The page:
Develop Internal Guidelines and Manuals for Customer Service Training
BY Jennifer LeClaire
Internal customer service guidelines and manuals are essential to the success of your training program and your customer service staff. These resources can be difficult to develop, but they will greatly simplify training. If you don't yet have a manual, prepare and organize a file of recent customer service communications -- e-mail messages, letters, and notes from phone conversations (or call logs, if you keep them) -- and make preparing your training manual part of your first customer service representative's job responsibilities.
Consider these areas when developing your in-house training materials:
Define Acceptable Behavior Good customer service involves more than just setting high standards and being friendly with customers. Perhaps the most important thing to instill in your customer service reps is this: If you can't keep your cool, pass the customer off to your supervisor. You do not want your employees to take a customer's abuse, nor do you want your customers to be treated rudely by your reps. Give your reps resources for handling difficult calls, such as:
A script for putting someone on hold
A process for having a supervisor take over a difficult call if the representative feels he or she can no longer provide quality service to the customer on the phone
Automatic postponement of delivery of all e-mail for half an hour (make sure reps know how to retrieve an e-mail message that was sent in haste)
Provide a Complete Set of Product and Company Documentation Make sure your representatives have a complete set of product descriptions available at their desks. They should also have some written materials on your company's history, its chief executives, and its mission. Also, provide an outline of the procedures for logging their work, including a sample call log and instructions on how they should collect their e-mail responses to customers for you to review later.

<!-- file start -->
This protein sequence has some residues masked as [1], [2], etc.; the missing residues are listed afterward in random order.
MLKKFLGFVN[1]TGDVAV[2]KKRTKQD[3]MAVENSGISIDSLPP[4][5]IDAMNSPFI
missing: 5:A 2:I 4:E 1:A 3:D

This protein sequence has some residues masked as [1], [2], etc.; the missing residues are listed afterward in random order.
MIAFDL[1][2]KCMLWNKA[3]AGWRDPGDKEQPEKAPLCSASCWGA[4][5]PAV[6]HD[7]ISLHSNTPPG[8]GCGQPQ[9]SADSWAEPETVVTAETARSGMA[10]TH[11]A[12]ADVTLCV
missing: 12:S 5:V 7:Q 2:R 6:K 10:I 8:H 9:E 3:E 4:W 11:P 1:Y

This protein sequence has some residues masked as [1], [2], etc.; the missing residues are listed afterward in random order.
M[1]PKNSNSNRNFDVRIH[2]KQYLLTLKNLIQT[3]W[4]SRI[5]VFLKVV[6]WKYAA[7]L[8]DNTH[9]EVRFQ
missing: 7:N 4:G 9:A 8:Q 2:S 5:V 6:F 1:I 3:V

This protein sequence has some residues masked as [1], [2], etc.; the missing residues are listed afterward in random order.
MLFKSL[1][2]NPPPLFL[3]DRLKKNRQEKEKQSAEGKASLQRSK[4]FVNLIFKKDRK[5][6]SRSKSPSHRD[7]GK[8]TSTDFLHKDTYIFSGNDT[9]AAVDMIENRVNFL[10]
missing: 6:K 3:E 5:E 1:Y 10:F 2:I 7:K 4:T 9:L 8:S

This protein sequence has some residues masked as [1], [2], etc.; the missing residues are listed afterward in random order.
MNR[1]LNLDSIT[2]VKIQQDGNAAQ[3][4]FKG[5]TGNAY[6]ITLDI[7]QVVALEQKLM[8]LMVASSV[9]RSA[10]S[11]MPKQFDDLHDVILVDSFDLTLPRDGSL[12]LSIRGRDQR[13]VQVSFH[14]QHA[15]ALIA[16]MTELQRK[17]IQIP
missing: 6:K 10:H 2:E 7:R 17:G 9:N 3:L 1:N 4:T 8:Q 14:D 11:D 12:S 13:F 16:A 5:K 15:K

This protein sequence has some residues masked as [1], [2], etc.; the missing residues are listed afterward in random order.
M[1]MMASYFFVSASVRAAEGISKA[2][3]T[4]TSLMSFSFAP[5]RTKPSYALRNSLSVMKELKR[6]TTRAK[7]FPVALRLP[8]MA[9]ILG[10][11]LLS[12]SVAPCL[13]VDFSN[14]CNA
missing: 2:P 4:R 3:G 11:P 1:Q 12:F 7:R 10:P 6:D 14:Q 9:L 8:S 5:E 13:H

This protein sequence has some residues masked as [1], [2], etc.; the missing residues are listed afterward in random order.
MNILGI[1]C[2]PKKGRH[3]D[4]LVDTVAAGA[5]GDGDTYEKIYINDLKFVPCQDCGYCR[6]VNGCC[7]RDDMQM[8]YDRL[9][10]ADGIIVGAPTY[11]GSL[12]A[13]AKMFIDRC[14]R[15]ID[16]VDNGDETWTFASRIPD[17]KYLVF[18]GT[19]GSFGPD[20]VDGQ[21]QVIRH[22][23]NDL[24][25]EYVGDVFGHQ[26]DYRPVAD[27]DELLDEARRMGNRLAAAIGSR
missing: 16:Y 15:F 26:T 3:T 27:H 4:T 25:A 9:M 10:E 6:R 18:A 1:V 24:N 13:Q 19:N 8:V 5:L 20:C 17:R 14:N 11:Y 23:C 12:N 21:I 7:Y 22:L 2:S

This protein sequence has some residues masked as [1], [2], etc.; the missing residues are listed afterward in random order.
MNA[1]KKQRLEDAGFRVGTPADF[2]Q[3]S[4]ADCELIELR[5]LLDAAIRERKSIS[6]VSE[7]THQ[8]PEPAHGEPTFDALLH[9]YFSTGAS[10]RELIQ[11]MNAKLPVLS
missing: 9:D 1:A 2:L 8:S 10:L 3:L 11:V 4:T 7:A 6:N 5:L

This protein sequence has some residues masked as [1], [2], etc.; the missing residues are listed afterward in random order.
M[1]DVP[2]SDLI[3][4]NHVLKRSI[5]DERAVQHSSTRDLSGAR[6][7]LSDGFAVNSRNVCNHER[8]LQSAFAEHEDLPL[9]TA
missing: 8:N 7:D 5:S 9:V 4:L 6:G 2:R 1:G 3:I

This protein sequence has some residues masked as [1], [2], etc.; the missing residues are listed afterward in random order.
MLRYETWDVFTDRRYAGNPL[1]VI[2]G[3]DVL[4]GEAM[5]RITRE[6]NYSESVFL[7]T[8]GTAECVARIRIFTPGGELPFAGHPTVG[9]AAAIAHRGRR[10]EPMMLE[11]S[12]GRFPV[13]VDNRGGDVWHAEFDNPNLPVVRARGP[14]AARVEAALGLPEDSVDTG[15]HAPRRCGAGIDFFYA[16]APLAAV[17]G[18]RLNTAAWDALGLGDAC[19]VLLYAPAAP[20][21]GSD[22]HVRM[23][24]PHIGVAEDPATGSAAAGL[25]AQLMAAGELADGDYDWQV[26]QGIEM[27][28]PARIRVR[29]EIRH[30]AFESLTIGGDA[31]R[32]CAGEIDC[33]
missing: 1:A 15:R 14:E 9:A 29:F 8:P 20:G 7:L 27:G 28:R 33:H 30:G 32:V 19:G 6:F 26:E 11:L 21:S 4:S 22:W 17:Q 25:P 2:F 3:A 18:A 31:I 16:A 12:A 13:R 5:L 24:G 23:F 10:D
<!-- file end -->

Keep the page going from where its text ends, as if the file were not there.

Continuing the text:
Develop Response Schedules Decide how quickly you want your staff to respond to customer inquiries. Within minutes? Hours? Days? The speed of your response in many ways will dictate its quality. For example, if your policy is to respond to customer e-mail inquiries within half an hour, your initial response will probably contain little more than an acknowledgment that your company has received the customer's message. But if you require a response within a working day, then it's likely that your initial response will contain more information and perhaps even a resolution to the customer's question. Here are some common guidelines:
For standard questions regarding product information, a 24-hour turnaround is generally acceptable.
Problems that require management decisions must be identified and flagged for an immediate response, and some may require a phone call to the customer.
Friendly customer suggestions should be identified, filed, and responded to in good time, but they do not require immediate attention.
Provide a Clear Chain of Authority and Escalation Some problems cannot be resolved on the phone or by a customer service rep. Decide whether you will give representatives the authority to find answers to customer questions by interviewing other members of your staff. Outline specific offers the reps can make to appease unhappy customers -- such as offering a discount or a free gift -- and the situations in which to make those offers. Try to determine when a problem will require intervention from you or other executives on our staff. For example, you may want to handle inquiries from specific customers or clients yourself. You might set a monetary threshold, such as all customer service issues that deal with orders higher than $500 should be routed to you.